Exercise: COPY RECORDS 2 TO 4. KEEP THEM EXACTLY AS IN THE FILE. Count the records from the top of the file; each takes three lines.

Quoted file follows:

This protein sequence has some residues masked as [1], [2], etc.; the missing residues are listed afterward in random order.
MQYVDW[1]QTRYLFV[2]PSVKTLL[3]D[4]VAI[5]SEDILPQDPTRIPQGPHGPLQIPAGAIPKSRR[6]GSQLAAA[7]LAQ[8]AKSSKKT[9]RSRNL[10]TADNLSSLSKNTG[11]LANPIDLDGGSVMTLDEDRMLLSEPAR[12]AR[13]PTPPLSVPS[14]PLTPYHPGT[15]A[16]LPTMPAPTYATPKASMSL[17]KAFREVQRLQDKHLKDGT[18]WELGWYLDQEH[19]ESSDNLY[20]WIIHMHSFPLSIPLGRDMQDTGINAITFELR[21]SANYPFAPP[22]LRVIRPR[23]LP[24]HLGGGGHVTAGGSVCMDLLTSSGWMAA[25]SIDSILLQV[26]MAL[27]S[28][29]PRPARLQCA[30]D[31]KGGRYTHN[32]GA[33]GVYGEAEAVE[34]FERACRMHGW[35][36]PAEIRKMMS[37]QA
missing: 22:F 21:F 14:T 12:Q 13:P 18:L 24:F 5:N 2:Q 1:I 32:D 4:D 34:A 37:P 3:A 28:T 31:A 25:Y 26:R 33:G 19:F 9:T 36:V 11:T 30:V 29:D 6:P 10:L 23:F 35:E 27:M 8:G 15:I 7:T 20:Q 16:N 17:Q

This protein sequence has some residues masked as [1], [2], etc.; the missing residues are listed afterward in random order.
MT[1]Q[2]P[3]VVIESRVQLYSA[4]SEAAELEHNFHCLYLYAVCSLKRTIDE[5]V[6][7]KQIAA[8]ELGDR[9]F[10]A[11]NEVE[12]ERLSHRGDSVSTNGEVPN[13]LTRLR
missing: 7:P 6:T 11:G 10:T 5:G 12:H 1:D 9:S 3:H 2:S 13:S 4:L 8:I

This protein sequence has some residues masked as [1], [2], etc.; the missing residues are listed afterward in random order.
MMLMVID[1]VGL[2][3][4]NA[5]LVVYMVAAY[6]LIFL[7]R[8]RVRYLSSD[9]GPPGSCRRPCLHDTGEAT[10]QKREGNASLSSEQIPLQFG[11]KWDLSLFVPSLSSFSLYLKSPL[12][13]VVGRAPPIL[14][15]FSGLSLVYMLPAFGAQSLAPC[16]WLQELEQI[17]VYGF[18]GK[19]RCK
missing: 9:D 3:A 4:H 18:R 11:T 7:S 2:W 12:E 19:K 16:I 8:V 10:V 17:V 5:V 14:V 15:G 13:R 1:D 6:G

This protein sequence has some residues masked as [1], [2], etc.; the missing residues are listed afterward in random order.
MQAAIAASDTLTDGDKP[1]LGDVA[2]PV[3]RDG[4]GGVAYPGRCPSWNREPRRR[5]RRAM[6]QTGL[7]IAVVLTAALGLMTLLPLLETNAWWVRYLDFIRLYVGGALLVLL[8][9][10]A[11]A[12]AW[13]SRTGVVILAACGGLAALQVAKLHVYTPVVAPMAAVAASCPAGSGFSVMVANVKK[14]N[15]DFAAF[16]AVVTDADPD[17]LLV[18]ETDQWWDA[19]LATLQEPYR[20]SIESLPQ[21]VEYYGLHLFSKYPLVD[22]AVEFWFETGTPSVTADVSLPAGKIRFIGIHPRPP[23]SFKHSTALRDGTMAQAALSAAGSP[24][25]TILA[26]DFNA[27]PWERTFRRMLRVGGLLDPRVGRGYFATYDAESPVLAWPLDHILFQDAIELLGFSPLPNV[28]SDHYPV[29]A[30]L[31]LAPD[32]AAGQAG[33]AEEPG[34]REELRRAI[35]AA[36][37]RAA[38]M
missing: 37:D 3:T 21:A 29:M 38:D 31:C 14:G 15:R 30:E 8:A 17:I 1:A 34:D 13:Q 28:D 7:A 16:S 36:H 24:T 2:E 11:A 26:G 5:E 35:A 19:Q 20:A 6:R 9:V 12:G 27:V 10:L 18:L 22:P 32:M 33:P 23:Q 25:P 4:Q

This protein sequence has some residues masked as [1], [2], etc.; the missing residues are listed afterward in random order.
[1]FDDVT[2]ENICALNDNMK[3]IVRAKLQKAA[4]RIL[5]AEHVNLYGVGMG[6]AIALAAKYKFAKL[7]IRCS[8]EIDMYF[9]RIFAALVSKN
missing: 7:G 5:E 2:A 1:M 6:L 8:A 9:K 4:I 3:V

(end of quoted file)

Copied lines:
This protein sequence has some residues masked as [1], [2], etc.; the missing residues are listed afterward in random order.
MT[1]Q[2]P[3]VVIESRVQLYSA[4]SEAAELEHNFHCLYLYAVCSLKRTIDE[5]V[6][7]KQIAA[8]ELGDR[9]F[10]A[11]NEVE[12]ERLSHRGDSVSTNGEVPN[13]LTRLR
missing: 7:P 6:T 11:G 10:T 5:G 12:H 1:D 9:S 3:H 2:S 13:S 4:L 8:I

This protein sequence has some residues masked as [1], [2], etc.; the missing residues are listed afterward in random order.
MMLMVID[1]VGL[2][3][4]NA[5]LVVYMVAAY[6]LIFL[7]R[8]RVRYLSSD[9]GPPGSCRRPCLHDTGEAT[10]QKREGNASLSSEQIPLQFG[11]KWDLSLFVPSLSSFSLYLKSPL[12][13]VVGRAPPIL[14][15]FSGLSLVYMLPAFGAQSLAPC[16]WLQELEQI[17]VYGF[18]GK[19]RCK
missing: 9:D 3:A 4:H 18:R 11:T 7:S 2:W 12:E 19:K 16:I 8:V 10:V 17:V 5:V 14:V 15:G 13:R 1:D 6:G

This protein sequence has some residues masked as [1], [2], etc.; the missing residues are listed afterward in random order.
MQAAIAASDTLTDGDKP[1]LGDVA[2]PV[3]RDG[4]GGVAYPGRCPSWNREPRRR[5]RRAM[6]QTGL[7]IAVVLTAALGLMTLLPLLETNAWWVRYLDFIRLYVGGALLVLL[8][9][10]A[11]A[12]AW[13]SRTGVVILAACGGLAALQVAKLHVYTPVVAPMAAVAASCPAGSGFSVMVANVKK[14]N[15]DFAAF[16]AVVTDADPD[17]LLV[18]ETDQWWDA[19]LATLQEPYR[20]SIESLPQ[21]VEYYGLHLFSKYPLVD[22]AVEFWFETGTPSVTADVSLPAGKIRFIGIHPRPP[23]SFKHSTALRDGTMAQAALSAAGSP[24][25]TILA[26]DFNA[27]PWERTFRRMLRVGGLLDPRVGRGYFATYDAESPVLAWPLDHILFQDAIELLGFSPLPNV[28]SDHYPV[29]A[30]L[31]LAPD[32]AAGQAG[33]AEEPG[34]REELRRAI[35]AA[36][37]RAA[38]M
missing: 37:D 3:T 21:A 29:M 38:D 31:C 14:G 15:R 30:E 8:A 17:I 1:A 34:D 13:Q 28:D 7:A 16:S 36:H 24:T 2:E 11:A 26:G 5:E 35:A 19:Q 20:A 6:R 9:V 12:G 27:V 10:L 18:L 22:P 32:M 33:P 23:Q 25:P 4:Q